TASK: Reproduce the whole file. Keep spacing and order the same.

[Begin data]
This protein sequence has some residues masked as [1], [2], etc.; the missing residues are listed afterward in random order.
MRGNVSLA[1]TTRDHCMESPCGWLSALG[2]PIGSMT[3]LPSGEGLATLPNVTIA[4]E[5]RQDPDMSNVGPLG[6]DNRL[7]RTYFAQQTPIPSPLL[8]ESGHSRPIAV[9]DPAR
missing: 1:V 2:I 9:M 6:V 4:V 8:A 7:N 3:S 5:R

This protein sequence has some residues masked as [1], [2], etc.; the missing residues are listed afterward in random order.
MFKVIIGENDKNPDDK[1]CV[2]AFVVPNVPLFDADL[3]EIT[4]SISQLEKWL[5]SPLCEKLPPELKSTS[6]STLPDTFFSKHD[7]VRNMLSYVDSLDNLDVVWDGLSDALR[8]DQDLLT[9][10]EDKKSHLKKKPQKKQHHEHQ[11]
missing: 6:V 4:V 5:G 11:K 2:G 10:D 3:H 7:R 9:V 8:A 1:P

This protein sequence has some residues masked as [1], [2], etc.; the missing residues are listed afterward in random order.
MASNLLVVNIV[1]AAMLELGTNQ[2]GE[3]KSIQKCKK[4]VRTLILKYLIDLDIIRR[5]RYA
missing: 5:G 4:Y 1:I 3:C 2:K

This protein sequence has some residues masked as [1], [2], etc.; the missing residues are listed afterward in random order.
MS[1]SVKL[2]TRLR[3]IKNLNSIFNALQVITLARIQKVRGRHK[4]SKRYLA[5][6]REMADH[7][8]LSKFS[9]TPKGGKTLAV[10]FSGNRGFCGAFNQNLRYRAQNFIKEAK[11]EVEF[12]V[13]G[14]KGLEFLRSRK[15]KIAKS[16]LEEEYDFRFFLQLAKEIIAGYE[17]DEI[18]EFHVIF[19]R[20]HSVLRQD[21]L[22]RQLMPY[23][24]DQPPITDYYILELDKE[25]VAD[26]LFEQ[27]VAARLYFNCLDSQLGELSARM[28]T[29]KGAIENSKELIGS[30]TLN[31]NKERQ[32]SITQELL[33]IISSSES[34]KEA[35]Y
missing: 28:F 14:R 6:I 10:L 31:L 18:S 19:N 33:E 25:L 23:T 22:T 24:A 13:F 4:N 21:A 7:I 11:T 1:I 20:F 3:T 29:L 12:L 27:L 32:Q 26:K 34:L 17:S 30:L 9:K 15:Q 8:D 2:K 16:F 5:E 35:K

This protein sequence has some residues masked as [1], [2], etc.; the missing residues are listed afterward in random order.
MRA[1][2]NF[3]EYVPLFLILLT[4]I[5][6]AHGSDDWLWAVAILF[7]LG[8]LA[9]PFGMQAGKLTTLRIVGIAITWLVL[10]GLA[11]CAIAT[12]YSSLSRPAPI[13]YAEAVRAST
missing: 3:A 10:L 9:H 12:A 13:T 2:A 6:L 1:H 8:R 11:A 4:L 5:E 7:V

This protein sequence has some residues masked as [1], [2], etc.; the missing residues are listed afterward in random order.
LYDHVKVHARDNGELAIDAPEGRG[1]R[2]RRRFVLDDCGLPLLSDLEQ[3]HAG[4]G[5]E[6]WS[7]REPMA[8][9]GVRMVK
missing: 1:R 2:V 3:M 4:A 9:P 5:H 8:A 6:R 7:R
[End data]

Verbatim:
This protein sequence has some residues masked as [1], [2], etc.; the missing residues are listed afterward in random order.
MRGNVSLA[1]TTRDHCMESPCGWLSALG[2]PIGSMT[3]LPSGEGLATLPNVTIA[4]E[5]RQDPDMSNVGPLG[6]DNRL[7]RTYFAQQTPIPSPLL[8]ESGHSRPIAV[9]DPAR
missing: 1:V 2:I 9:M 6:V 4:V 8:A 7:N 3:S 5:R

This protein sequence has some residues masked as [1], [2], etc.; the missing residues are listed afterward in random order.
MFKVIIGENDKNPDDK[1]CV[2]AFVVPNVPLFDADL[3]EIT[4]SISQLEKWL[5]SPLCEKLPPELKSTS[6]STLPDTFFSKHD[7]VRNMLSYVDSLDNLDVVWDGLSDALR[8]DQDLLT[9][10]EDKKSHLKKKPQKKQHHEHQ[11]
missing: 6:V 4:V 5:G 11:K 2:G 10:D 3:H 7:R 9:V 8:A 1:P

This protein sequence has some residues masked as [1], [2], etc.; the missing residues are listed afterward in random order.
MASNLLVVNIV[1]AAMLELGTNQ[2]GE[3]KSIQKCKK[4]VRTLILKYLIDLDIIRR[5]RYA
missing: 5:G 4:Y 1:I 3:C 2:K

This protein sequence has some residues masked as [1], [2], etc.; the missing residues are listed afterward in random order.
MS[1]SVKL[2]TRLR[3]IKNLNSIFNALQVITLARIQKVRGRHK[4]SKRYLA[5][6]REMADH[7][8]LSKFS[9]TPKGGKTLAV[10]FSGNRGFCGAFNQNLRYRAQNFIKEAK[11]EVEF[12]V[13]G[14]KGLEFLRSRK[15]KIAKS[16]LEEEYDFRFFLQLAKEIIAGYE[17]DEI[18]EFHVIF[19]R[20]HSVLRQD[21]L[22]RQLMPY[23][24]DQPPITDYYILELDKE[25]VAD[26]LFEQ[27]VAARLYFNCLDSQLGELSARM[28]T[29]KGAIENSKELIGS[30]TLN[31]NKERQ[32]SITQELL[33]IISSSES[34]KEA[35]Y
missing: 28:F 14:R 6:I 10:L 31:L 18:S 19:N 33:E 25:L 23:T 22:T 24:A 13:F 4:N 21:A 7:I 11:T 1:I 20:F 3:T 29:L 12:L 27:L 32:Q 26:K 34:L 17:S 30:L 9:K 15:Q 8:D 2:K 16:F 5:E 35:K

This protein sequence has some residues masked as [1], [2], etc.; the missing residues are listed afterward in random order.
MRA[1][2]NF[3]EYVPLFLILLT[4]I[5][6]AHGSDDWLWAVAILF[7]LG[8]LA[9]PFGMQAGKLTTLRIVGIAITWLVL[10]GLA[11]CAIAT[12]YSSLSRPAPI[13]YAEAVRAST
missing: 3:A 10:L 9:H 12:A 13:T 2:A 6:L 1:H 8:R 11:A 4:L 5:E 7:V

This protein sequence has some residues masked as [1], [2], etc.; the missing residues are listed afterward in random order.
LYDHVKVHARDNGELAIDAPEGRG[1]R[2]RRRFVLDDCGLPLLSDLEQ[3]HAG[4]G[5]E[6]WS[7]REPMA[8][9]GVRMVK
missing: 1:R 2:V 3:M 4:A 9:P 5:H 8:A 6:R 7:R